More NJ Counties Better Equipped to Handle 911 Calls from Cell Phones
A growing number of New Jersey dispatch centers are jumping on board with an upgraded 911 response service that's adapted to handle a world of calls from smartphones instead of landlines.
"The problem for years with cellphone 911 calls is they would go to the closest cell tower," said Martin Pagliughi, director of the Cape May County Office of Emergency Management.
Over the years, Pagliughi said, calls in the lower portion of the county would accidentally be bounced to a tower in Delaware. Calls from the northern part of Avalon would be misinterpreted as coming from the next town over.
Since the beginning of June, though, pinpointing these mobile calls has become much easier for the folks taking them at the county's new central dispatch center.
Using the program RapidSOS, dispatchers can pinpoint a call within 150 feet of the caller.
"And it can also track a person if they're walking or driving or anywhere calling from a cellphone that's moving," Pagliughi said.
The county is among the latest in the state to take it upon themselves to shift away from an antiquated response system, instead of waiting for the state to move into Next Generation 911.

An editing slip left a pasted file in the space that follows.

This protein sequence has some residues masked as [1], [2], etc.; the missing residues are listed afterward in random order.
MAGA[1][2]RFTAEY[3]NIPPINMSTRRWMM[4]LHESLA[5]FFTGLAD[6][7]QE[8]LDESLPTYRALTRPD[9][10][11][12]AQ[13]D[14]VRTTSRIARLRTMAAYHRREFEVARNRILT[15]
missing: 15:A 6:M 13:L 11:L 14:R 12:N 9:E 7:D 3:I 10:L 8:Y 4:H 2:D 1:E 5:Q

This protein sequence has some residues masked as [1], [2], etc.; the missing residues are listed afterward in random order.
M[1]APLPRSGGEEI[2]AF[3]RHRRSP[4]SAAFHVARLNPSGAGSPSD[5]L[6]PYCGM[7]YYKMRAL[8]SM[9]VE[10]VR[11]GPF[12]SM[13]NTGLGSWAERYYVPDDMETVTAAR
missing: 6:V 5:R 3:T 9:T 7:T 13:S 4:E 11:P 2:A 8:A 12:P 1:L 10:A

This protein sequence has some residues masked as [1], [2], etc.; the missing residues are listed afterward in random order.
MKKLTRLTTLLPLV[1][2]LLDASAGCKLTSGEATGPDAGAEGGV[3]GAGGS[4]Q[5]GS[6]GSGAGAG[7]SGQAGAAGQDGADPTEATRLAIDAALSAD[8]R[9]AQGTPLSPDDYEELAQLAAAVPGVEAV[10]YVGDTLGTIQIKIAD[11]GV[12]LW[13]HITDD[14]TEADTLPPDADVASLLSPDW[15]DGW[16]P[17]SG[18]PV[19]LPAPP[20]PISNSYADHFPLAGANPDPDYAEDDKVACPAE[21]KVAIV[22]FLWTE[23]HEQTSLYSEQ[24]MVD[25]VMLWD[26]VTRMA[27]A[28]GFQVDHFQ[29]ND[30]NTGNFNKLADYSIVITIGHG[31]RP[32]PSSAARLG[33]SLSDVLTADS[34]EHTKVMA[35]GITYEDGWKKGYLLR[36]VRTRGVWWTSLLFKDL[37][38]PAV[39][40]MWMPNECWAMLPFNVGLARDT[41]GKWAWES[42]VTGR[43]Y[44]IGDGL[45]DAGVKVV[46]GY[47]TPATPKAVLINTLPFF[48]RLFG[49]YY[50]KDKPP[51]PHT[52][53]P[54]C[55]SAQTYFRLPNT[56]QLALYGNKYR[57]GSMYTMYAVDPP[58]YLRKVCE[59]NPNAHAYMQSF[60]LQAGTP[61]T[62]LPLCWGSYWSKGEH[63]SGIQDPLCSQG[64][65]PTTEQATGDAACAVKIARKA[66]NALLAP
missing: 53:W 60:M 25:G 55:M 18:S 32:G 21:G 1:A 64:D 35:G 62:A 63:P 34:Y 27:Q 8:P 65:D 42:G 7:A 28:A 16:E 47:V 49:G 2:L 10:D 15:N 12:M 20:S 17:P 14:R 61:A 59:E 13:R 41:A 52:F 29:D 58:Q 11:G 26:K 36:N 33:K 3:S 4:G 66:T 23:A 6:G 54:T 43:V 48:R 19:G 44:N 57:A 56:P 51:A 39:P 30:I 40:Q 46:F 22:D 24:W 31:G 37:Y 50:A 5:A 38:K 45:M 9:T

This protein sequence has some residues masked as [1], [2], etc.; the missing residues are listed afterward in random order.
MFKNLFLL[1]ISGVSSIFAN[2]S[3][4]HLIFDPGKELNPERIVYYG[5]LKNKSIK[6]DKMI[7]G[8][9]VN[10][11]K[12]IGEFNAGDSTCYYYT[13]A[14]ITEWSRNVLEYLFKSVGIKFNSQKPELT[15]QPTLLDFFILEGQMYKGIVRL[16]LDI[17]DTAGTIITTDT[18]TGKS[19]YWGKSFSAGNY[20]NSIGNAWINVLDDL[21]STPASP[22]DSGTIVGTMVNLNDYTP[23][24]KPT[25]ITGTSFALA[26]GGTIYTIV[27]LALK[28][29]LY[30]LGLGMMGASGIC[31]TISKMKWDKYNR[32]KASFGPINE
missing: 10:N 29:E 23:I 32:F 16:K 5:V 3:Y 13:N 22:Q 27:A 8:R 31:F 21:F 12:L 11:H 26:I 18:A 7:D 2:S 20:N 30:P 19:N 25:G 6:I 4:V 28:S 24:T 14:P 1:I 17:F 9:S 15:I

Monmouth County implemented RapidSOS in December. Other counties using the new technology include Burlington, Cumberland and Gloucester; RapidSOS said it couldn't share a full list.
"The same location that you would use on Google Maps or Apple Maps or Uber — we receive that location information during a 911 call, and we're able to pass that information to the 911 center," Michelle Cahn, head of community engagement for RapidSOS, told the Townsquare News Network during an interview in December.
Since 2004, approximately $1.5 billion in "911 fees" paid through New Jerseyans' cell-phone bills have been diverted to purposes other than emergency response system upgrades. Legislation to mandate a certain percentage of these fees be used for technology upgrades has not moved since 2018. A bill to require that all New Jersey call centers be equipped with Next Generation within three years was withdrawn from consideration in January.